Tis the season when we’re never more than one singalong Messiah away from wishing we had a better voice.
The machine learning experiment takes its cues from four opera singers—soprano Olivia Doutney, mezzo-soprano Joanna Gamble, tenor Christian Joel, and bass Freddie Tong—who provided it with 16 hours of recorded material.
The result is truly an all-ages activity that’s much easier on the ears than most digital diversions.
Click and drag one of the gummy-bodied blobs up and down to change its pitch.
Pull them forwards and backwards to vary their vowel sounds.
Once all four are in position, the three you’re not actively controlling will harmonize like a heavenly host.
You can disable individual blobs’ audio to create solos, duets and trios within your composition.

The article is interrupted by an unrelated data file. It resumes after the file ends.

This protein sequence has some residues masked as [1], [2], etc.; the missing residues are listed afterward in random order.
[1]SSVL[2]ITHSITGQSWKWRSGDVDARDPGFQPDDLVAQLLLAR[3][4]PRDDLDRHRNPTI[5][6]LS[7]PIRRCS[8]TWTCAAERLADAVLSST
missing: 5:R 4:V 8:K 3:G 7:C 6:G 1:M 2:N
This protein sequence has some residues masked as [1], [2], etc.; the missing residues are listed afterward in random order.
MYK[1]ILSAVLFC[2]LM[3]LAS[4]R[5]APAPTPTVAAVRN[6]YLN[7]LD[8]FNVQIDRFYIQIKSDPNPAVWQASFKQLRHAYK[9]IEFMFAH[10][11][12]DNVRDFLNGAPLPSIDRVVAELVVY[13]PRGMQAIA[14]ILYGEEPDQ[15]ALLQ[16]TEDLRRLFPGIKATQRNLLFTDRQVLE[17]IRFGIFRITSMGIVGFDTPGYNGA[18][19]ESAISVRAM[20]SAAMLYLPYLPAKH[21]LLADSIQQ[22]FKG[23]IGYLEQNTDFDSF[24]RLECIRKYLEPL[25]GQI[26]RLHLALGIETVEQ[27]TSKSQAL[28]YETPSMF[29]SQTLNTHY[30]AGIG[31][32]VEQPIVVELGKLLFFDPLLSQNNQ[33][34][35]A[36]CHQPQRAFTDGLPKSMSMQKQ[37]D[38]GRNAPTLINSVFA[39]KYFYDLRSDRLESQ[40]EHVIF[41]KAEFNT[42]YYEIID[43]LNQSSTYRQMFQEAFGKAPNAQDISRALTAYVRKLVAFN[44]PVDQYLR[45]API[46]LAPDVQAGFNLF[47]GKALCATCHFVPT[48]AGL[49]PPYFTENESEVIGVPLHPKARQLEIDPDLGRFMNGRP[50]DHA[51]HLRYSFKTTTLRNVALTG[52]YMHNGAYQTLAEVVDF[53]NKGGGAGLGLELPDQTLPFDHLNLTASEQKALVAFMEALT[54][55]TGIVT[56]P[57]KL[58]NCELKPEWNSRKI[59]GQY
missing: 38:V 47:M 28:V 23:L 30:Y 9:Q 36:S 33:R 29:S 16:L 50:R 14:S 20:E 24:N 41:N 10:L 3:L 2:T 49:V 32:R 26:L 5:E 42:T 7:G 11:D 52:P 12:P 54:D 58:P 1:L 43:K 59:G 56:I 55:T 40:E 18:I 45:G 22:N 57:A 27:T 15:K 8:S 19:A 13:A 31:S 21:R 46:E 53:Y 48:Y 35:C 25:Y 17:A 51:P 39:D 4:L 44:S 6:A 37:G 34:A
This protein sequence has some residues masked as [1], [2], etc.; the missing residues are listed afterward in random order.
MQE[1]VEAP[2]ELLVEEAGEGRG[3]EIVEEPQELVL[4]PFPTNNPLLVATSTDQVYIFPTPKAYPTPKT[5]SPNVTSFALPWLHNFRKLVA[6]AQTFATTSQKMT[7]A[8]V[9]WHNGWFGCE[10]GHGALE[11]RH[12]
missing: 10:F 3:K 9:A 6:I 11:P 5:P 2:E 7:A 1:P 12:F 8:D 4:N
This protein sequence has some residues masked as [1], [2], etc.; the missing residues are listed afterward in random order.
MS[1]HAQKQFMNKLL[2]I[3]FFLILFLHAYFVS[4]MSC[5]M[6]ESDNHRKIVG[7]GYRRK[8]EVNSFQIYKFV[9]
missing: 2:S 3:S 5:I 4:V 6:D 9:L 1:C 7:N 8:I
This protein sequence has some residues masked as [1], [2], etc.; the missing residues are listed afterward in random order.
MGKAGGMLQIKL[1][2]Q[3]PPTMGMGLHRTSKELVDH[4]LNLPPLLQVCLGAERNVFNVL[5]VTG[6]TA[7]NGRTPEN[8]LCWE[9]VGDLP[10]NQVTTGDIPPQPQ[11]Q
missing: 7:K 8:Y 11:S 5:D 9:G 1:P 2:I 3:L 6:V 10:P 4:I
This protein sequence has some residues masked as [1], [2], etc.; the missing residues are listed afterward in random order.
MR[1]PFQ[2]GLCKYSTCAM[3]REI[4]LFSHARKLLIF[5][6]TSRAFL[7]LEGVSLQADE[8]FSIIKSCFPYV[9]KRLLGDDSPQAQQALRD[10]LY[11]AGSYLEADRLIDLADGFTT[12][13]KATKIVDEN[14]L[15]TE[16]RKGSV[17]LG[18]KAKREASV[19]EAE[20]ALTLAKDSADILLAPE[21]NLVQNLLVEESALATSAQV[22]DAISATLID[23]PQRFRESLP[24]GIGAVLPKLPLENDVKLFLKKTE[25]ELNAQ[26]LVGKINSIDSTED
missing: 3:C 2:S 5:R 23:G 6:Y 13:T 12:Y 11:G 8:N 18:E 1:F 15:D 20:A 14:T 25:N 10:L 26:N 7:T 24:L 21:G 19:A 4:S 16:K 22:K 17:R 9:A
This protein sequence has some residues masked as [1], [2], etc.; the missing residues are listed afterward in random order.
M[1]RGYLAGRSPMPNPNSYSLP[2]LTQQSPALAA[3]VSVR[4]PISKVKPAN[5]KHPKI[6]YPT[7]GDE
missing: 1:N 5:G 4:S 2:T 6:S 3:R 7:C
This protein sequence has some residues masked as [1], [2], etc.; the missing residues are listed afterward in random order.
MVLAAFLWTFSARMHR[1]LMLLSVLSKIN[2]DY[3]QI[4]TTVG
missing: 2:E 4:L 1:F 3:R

Press record and you can share with the world.
The blobs don’t sing in any discernible language, but they can do legato, staccato, and shoot up to incredibly high notes with a minimum of effort. Their eyes pinwheel when they harmonize.
As Li describes to co-producer Google Arts & Culture below, it’s not the original singers’ voices we’re channeling, but rather the machine learning model’s understanding of the operatic sound.
Click the pine tree icon and the blobs will serenade you with the most-searched Christmas carols.
If you find yourself wanting more, have a go at the interactive Choir Li created for Adult Swim.
Ayun Halliday is an author, illustrator, theater maker and Chief Primatologist of the East Village Inky zine. She most recently appeared as a French Canadian bear who travels to New York City in search of food and meaning in Greg Kotis’ short film, L’Ourse. Follow her @AyunHalliday.